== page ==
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Today's Stichomancy for John D. Rockefeller

The first excerpt represents the element of Air. It speaks of mental influences and the process of thought, and is drawn from Charmides by Plato:

enquiries about matters at home--about the present state of philosophy, and about the youth. I asked whether any of them were remarkable for wisdom or beauty, or both. Critias, glancing at the door, invited my attention to some youths who were coming in, and talking noisily to one another, followed by a crowd. Of the beauties, Socrates, he said, I fancy that you will soon be able to form a judgment. For those who are just entering are the advanced guard of the great beauty, as he is thought to be, of the day, and he is likely to be not far off himself.

Who is he, I said; and who is his father?

Charmides, he replied, is his name; he is my cousin, and the son of my uncle Glaucon: I rather think that you know him too, although he was not

The second excerpt represents the element of Fire. It speaks of emotional influences and base passions, and is drawn from Of The Nature of Things by Lucretius:

But for the rest,- lest we delay thee here Longer by empty promises- behold, Before all else, the seas, the lands, the sky: O Memmius, their threefold nature, lo, Their bodies three, three aspects so unlike, Three frames so vast, a single day shall give Unto annihilation! Then shall crash That massive form and fabric of the world Sustained so many aeons! Nor do I Fail to perceive how strange and marvellous This fact must strike the intellect of man,-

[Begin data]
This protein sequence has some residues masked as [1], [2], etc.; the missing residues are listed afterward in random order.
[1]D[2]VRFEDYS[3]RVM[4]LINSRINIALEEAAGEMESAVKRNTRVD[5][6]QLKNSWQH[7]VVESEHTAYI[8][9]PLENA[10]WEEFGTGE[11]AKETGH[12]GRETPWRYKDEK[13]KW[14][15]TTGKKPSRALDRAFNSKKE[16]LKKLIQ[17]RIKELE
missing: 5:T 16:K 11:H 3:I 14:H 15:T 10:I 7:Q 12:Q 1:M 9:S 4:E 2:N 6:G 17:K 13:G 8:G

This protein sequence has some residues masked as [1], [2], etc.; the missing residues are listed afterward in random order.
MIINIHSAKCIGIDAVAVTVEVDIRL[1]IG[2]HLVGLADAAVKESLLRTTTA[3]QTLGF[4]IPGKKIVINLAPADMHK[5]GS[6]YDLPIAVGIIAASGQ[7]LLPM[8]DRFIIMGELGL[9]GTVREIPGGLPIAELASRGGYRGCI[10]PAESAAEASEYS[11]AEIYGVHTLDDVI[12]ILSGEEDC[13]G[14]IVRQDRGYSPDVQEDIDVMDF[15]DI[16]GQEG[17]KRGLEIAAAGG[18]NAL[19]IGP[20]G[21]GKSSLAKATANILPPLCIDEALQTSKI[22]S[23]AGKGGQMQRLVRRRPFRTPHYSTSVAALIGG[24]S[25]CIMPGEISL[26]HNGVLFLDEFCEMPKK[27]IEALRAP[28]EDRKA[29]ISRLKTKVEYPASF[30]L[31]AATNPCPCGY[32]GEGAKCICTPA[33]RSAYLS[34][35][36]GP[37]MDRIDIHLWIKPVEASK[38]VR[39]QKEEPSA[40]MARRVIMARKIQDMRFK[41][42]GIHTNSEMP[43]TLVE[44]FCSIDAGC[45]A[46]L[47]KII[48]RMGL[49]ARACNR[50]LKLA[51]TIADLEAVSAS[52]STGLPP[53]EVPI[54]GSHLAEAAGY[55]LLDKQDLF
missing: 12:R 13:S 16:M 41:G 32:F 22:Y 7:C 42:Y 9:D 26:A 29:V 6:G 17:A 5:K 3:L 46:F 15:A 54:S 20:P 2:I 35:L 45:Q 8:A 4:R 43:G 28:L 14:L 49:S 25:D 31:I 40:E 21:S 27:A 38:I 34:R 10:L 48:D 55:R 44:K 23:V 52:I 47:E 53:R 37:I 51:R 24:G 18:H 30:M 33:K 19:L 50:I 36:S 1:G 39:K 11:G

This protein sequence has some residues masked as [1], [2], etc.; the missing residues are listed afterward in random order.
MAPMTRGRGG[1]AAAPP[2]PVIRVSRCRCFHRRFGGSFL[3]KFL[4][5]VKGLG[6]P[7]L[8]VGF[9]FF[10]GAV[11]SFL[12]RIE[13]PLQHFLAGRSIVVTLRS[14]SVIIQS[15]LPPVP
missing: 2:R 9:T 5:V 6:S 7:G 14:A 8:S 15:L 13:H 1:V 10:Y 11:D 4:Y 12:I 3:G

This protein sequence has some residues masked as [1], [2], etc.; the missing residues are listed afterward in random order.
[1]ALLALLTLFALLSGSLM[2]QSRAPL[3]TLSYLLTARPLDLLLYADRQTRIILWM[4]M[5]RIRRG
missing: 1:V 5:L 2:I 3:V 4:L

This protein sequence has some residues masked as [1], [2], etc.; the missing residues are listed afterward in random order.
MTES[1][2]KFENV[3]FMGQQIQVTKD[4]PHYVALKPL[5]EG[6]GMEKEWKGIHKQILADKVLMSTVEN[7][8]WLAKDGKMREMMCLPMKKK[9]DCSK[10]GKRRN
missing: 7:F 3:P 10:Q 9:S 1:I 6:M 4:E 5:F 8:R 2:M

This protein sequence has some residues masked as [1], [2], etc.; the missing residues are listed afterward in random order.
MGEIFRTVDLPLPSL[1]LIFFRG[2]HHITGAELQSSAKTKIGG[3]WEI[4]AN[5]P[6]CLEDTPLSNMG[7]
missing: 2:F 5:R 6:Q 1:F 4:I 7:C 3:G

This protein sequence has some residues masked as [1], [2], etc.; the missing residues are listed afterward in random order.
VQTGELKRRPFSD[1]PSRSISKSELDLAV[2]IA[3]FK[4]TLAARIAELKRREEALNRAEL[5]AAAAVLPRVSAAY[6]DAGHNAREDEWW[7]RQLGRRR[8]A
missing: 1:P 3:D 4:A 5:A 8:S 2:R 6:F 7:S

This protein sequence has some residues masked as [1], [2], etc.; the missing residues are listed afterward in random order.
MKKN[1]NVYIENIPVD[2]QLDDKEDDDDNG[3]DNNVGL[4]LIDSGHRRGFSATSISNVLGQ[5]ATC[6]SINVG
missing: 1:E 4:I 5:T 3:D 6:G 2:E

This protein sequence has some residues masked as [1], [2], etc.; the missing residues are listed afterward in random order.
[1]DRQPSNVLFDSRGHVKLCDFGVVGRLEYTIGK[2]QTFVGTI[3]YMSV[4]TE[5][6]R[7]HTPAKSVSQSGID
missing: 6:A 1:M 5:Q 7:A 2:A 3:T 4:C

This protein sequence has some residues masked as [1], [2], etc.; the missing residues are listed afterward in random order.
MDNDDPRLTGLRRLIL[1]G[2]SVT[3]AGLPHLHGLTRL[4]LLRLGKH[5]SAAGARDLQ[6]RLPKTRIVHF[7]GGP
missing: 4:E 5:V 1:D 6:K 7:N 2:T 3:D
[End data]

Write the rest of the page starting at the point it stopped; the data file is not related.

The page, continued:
Of The Nature of Things
The third excerpt represents the element of Water. It speaks of pure spiritual influences and feelings of love, and is drawn from Misalliance by George Bernard Shaw:

yourself with other people's. Mind: I dont say there isnt another side to it. It has its value as an advertisement. It makes useful acquaintances and leads to valuable business connections. But it takes his mind off the main chance; and he overdoes it.

LORD SUMMERHAYS. The danger of public business is that it never ends. A man may kill himself at it.

JOHNNY. Or he can spend more on it than it brings him in: thats how I look at it. What I say is that everybody's business is nobody's business. I hope I'm not a hard man, nor a narrow man, nor unwilling to pay reasonable taxes, and subscribe in reason to deserving charities, and even serve on a jury in my turn; and no man can say I

The fourth excerpt represents the element of Earth. It speaks of physical influences and the impact of the unseen on the visible world, and is drawn from The First Men In The Moon by H. G. Wells:

analogy. He entered in a preoccupied manner, stumbling against a stool, and the difficulties that arose had to be presented to him with a certain amount of clamour and hitting and pricking before they reached his apprehension. But once he was involved his pentetration was amazing. Whenever there came a need of thinking beyond Phi-oo's by no means limited scope, this prolate-headed person was in request, but he invariably told the conclusion to Tsi-puff, in order that it might be remembered; Tsi-puff was ever the arsenal for facts. And so we advanced again.

"It seemed long and yet brief - a matter of days - before I was positively talking with these insects of the moon. Of course, at first it was an intercourse infinitely tedious and exasperating, but imperceptibly it has


The First Men In The Moon